Does a will supersede a prenup? 17 Answers as of May 02, 2014

I signed a prenup. Basically it states that I get nothing upon divorce or death. In the case of death, my husband's heirs gets everything. He doesn't have any heirs. He has parents, 2 sisters, nieces and nephews. I have 2 children from a previous marriage that he didn't legally adopt. I'm not listed on the house, bank accounts or any other assets he has. They are not specifically stated in the prenup as getting anything. My question is, if he dies without a Will what happens to his estate? Do I really get nothing? Does his family get it all? I'm asking because he travels a lot and he doesn't understand my worry and how he needs to be responsible. Does a Will override a prenup if it is written correctly or does it depend on how the prenup is stated? I really need these questions answered. I can't go to an attorney right now about this as he will know. I just want to get some information first. He doesn't see the importance. I just need it spelled out as simply as possible but as detailed as you can. Please help me. Thank you!

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Law Ofices of Edwin K. Niles | Edwin K. Niles
Yes, a will would do the job, especially if it mentions the pre-nup.
Answer Applies to: California
Replied: 5/2/2014
Stephens Gourley & Bywater | David A. Stephens
A will signed after a prenuptial agreement will generally supercede the prenuptial agreement.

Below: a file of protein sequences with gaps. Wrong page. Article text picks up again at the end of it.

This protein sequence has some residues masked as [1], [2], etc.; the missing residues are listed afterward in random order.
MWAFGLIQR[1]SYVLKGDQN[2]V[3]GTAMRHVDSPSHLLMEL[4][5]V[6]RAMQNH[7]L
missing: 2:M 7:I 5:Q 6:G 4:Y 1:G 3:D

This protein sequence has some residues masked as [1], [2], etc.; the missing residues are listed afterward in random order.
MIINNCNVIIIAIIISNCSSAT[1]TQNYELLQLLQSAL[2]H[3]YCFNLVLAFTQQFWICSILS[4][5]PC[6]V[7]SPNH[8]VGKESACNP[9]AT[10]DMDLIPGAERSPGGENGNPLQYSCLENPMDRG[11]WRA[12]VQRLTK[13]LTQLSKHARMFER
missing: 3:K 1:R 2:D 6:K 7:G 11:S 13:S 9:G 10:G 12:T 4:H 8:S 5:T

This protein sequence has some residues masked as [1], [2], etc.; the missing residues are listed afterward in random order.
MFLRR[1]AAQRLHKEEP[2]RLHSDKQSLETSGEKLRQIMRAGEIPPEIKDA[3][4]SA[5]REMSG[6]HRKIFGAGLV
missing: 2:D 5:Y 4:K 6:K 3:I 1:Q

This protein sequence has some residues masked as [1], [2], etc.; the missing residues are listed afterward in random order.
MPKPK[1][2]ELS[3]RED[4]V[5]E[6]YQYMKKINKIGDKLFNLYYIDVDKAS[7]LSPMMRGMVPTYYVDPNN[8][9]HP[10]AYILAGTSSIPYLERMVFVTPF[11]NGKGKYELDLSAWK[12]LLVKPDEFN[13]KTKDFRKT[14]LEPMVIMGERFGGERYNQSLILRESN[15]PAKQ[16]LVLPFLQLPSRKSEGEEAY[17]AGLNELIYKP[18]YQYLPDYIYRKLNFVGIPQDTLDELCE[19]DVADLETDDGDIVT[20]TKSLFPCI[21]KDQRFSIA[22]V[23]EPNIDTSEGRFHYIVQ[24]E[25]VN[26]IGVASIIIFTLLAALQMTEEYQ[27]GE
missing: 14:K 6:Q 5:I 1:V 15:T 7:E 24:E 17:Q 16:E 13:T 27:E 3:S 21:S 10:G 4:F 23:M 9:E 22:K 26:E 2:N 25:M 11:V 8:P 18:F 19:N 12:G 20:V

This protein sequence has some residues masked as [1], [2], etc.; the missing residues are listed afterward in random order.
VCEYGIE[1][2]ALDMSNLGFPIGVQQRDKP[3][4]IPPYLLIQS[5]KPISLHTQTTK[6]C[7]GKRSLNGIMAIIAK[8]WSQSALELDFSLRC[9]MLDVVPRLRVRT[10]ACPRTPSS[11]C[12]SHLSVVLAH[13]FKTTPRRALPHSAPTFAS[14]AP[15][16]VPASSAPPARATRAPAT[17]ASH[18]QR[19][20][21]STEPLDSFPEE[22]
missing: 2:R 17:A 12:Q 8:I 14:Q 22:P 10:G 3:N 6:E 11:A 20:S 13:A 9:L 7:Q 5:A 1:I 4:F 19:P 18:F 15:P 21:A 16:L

Answer Applies to: Nevada
Replied: 5/2/2014
Law Office Of Victor Waid
Law Office Of Victor Waid | Victor Waid
The legal effect of the prenup takes ahead of the will; anything titled in his name, will go to his parents, assuming they are living at time of death, and if not then to his siblings.
Answer Applies to: California
Replied: 5/2/2014
Sebby Law Office
Sebby Law Office | Jayne Sebby
Absent any special circumstances or state laws overriding, the terms of the prenup will probably stand. If your husband dies intestate (no will), state law will determine who inherits. Since neither you nor your children are entitled to anything (the prenup) and he doesn't have any children of his own, his estate will likely go to his parents or, if they're both deceased, to his sisters. As your name is not on the house, you would also need to find another place to live after his death.
Answer Applies to: Nebraska
Replied: 5/2/2014
Charles M. Schiff, Attorney at Law
Charles M. Schiff, Attorney at Law | Charles M. Schiff
Without seeing the pre-nuptial agreement itself and without information about how it was prepared, what you received as consideration for signing the document and your access to separate counsel when you signed it, it is difficult to give an opinion about its enforceability. They can be hard to enforce unless all the proper steps were followed. Each state may differ relative to requirements that need to be followed in preparing and executing a pre-nuptial agreement. If the agreement were determined to be unenforceable, you, as surviving spouse would be considered his primary heir. Your children would not be considered his heirs. It is inaccurate to say that your husband has no heirs. His parents, siblings and their children are his heirs. If your husband were to make a Will now, it would take precedence over the terms of the pre-nuptial agreement to any extent it was inconsistent with the pre-nuptial agreement.